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Niccolò Rinaldi, European Parliament, illustrated the potentialities and challenges of the Pacific Region at the 23rd Infopoverty World Conference

The Pacific Region is perfectly suited as a context where digital connections and artificial intelligence can make a difference. Neglected by the international community for a long time, the region is now becoming an important center of stronger geostrategic interests.

China, the US, and more recently the European Union have rediscovered the strategic importance of the small islands in this region, especially regarding digital connectivity and infrastructure, turning these states increasingly into open laboratories for testing innovations.

In this regard, this area demonstrates how much artificial intelligence represents an important part of geostrategic competition, as perfectly illustrated by NICCOLÓ RINALDI, Head of Unit Asia, Australia and New Zealand at the European Parliament during the First Session of the 23rd Infopoverty World Conference


“We all know the geography of these regions. We're talking about the BIC, the Pacific Island Countries, dozens of small countries, in some cases one island, like Nauru, with a very limited population, one of the second smallest countries in the world after the Vatican City, 12,000 people. In other cases, more population, such as the Solomon Islands, around 700,000 people, but capture more than 500 inhabited islands. Kiribati, Tuvalu, Vanuatu, Fiji, Marshall, Micronesia, etc., each of them present a very peculiar geographic and anthropological situation. Very far from each other, so a completely different scenario from what we can see, for instance, on Africa's mainland. And very far from each other. In a way, the perfect situation to intervene and make a difference with digital connections and artificial intelligence.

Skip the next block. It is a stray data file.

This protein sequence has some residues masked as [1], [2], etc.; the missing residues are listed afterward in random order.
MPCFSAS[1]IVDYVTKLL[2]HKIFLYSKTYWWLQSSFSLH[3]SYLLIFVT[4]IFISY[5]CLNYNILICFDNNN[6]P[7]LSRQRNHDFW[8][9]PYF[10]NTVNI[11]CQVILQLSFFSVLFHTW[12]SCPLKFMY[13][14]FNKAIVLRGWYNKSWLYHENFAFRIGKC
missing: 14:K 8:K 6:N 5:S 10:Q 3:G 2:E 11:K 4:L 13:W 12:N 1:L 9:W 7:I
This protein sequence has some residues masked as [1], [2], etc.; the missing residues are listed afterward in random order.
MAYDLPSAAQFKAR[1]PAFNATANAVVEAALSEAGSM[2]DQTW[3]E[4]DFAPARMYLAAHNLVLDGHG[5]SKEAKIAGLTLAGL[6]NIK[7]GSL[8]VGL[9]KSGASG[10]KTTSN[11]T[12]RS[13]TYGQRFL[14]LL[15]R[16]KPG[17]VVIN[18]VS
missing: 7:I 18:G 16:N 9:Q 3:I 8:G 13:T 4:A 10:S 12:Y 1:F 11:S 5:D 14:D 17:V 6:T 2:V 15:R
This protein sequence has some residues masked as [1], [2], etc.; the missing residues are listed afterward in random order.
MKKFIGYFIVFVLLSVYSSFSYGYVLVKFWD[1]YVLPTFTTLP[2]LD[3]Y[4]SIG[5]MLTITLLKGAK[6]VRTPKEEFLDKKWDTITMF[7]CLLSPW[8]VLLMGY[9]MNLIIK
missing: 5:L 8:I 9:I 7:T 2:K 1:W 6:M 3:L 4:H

The dynamic in this region is also very interesting, because to a large extent, with the exception, of course, of the main countries of Oceania, Australia, New Zealand, to some extent Papua New Guinea, this has been a region somehow neglected by the international community for a long time, perceived as remote, far away, not really the center of a stronger geostrategic interest. I think actually changed remarkably since, let's say, not very long time ago, maybe less than two decades, 15 years ago or 10 years ago, with China notably and Taiwan having a strong diplomatic rivalry there with countries recognizing Taipei, countries recognizing Beijing, so a lot of investment from the two sides in order to obtain the switching, and notably in recent years, the last one has been actually this year in January, Nauru shifting from Taipei to Beijing, but in the past two years we had the Solomon's, we had Kiribati, Vanuatu, and that kind of rally actually also had an impact in terms of actual investment in technology and of services provided to those communities.
That has been a factor also to give somehow more initiative by other countries such as the U.S., Australia, and more recently also the European Union. All those countries, basically, are eligible for the Belt and Road Initiative by China, and there is an ITC component, a very important Chinese component in the Belt and Road Initiative, in terms of digital connectivity, which made a huge difference, basically starting from 2016, 2017, so we're talking about relatively recent development. We can currently more or less assess an investment which is now at around 7 billion U.S. dollars by China in digital connectivities to those countries.